We risk severing an essential part of the Belizean story from its identity, and leaving the next generation vulnerable to manipulation by other more powerful nations. Ideological colonization is a high price to pay for a modern glory that fades away. Silencing the real impact of the Gospel in the telling of the story of Belize is an injustice, and is, in fact, void of gratitude. There are those who take their Catholic education, and use it to bash the Church, and God Himself, unjustly. At other crucial times in history, a secularist philosophy prevailed, as when the Commission Reform of the Constitution was instructed by the then prime minister to “regard no institution … or practice as Sacred.” It is a mistaken presumption to think we must remove God’s influence on secular things to treat them justly and objectively. Without God, the Belize story will be left to arrogant men chipping their grandiose ideas and personal opinions, emboldened by classifying them as the “will of the people,” which only ends up bringing more confusion, and destabilization of the nation.
A loss of the sacred in the hearts of the people is disastrous, not only to faith and morals, but also to family life, and our economy. An independent Belize, arrogantly seeking independence from God, is a misnomer. There is a legitimate autonomy in culture and science that moves according to its own principles and disciplines. In fact, the Church has always taught that a just ordering of these disciplines, according to reason and virtue, reveal the hand of the Creator. “For earthly matters and the concerns of faith derive from the same God.” (Gaudium et Spes, 36) However, it is a very different thing to remove the impact of God from anything that is secular, as if religion will always taint our objectivity. Such an attitude to shut out the impact of religion from daily lives, or to reduce it to the subjective will gradually have an influence in the arts, education, politics and the work place until we shape the nation in a way inconsistent with its beginnings. Although the notion of viewing “no practice as sacred” can be introduced with sincere intentions to keep peace and objectivity in a public debate, the practice of removing the sacred from our public institutions and dialogue, in reality, harms true peace. To speak about modern glory without reference to the Glory of God is at best forgetful, and at worst an atheistic illusion. To completely remove God’s influence, even from autonomous secular disciplines, disorders our daily lives in such a way that it harms them. “For without the Creator the creature would disappear.” (Gaudium et Spes, 36) In a similar way, without Jesus Christ, the Belizean story becomes absurd, and loses its meaning.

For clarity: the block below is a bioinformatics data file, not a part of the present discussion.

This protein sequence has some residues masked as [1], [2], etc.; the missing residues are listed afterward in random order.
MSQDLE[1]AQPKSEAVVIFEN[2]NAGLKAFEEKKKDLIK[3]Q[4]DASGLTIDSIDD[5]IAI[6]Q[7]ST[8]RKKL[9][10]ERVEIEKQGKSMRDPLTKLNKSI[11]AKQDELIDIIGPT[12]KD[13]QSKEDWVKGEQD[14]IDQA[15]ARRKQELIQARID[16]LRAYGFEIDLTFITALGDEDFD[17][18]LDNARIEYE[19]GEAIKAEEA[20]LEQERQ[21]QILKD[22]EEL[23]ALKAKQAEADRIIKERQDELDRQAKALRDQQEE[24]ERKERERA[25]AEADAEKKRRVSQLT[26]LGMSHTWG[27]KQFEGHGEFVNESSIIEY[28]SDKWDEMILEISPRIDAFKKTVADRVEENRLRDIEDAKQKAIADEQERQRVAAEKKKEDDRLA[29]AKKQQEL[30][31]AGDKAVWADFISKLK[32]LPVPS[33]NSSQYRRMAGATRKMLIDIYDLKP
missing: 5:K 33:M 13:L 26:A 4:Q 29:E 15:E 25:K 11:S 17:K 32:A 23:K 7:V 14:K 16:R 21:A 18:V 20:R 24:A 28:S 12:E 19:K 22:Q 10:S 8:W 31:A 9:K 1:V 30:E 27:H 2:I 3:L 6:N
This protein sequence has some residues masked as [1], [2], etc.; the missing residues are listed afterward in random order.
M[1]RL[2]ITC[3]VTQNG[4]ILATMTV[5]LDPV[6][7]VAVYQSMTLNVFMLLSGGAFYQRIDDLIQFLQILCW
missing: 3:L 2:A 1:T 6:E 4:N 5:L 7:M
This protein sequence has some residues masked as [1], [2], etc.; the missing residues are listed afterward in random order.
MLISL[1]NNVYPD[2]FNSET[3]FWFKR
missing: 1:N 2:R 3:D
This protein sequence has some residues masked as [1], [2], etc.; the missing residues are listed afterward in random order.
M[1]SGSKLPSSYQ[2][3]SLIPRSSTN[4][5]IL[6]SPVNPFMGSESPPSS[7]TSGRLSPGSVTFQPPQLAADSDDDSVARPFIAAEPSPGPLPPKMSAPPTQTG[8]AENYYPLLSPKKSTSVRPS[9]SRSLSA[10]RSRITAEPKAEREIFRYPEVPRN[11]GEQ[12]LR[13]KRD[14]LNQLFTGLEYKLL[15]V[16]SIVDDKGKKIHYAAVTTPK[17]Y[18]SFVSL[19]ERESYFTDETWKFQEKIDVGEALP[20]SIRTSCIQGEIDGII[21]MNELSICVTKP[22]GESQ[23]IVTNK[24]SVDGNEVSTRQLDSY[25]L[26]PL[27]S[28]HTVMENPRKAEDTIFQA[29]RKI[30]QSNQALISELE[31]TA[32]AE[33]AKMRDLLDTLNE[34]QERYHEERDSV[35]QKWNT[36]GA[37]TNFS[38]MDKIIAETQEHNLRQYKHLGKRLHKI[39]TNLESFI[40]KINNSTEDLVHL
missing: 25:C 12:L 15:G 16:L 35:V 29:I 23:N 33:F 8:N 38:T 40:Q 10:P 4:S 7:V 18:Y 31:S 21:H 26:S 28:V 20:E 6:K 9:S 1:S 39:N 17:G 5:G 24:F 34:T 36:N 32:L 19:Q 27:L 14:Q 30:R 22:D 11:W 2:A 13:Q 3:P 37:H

Together let’s celebrate the story of this wonderful nation brought together by God. Let’s call to mind the amazing works of God’s providence to make Belize the diverse, Christian nation it is in its core. We call to the God of Providence present in each ethnicity that found a home within the Belizean borders. Each ethnicity’s history is a remarkable work of God’s blessing, and each history embraces its own encounter with the Gospel, which supports all persons to be united in diversity. Let us remember our common history, when, at midnight, on September 21st, 1981 a nation celebrated its independence for the first time, or when, after Hurricane Janet, the people of this land gathered together to rebuild after 20,000 people were left homeless. We praise God for the strength to endure Hurricane Hattie. We thank God for the mercy he showed when Hurricane Mitch suddenly weakened and went south, after three days of menacingly sitting over the sea in front of Belize, and when a mysterious earthquake halted the Guatemalan military encroaching on the borders of Belize in 1976. There are too many significant events in the Belizean story to tell in this simple article. Whatever the memory of our nation’s story, let us always remember that the different works of human ingenuity in history are always to be understood in light of the Providence of our merciful and generous God.
From before creations grandeur to the Gospel’s might, God always had Belize in His providential sight.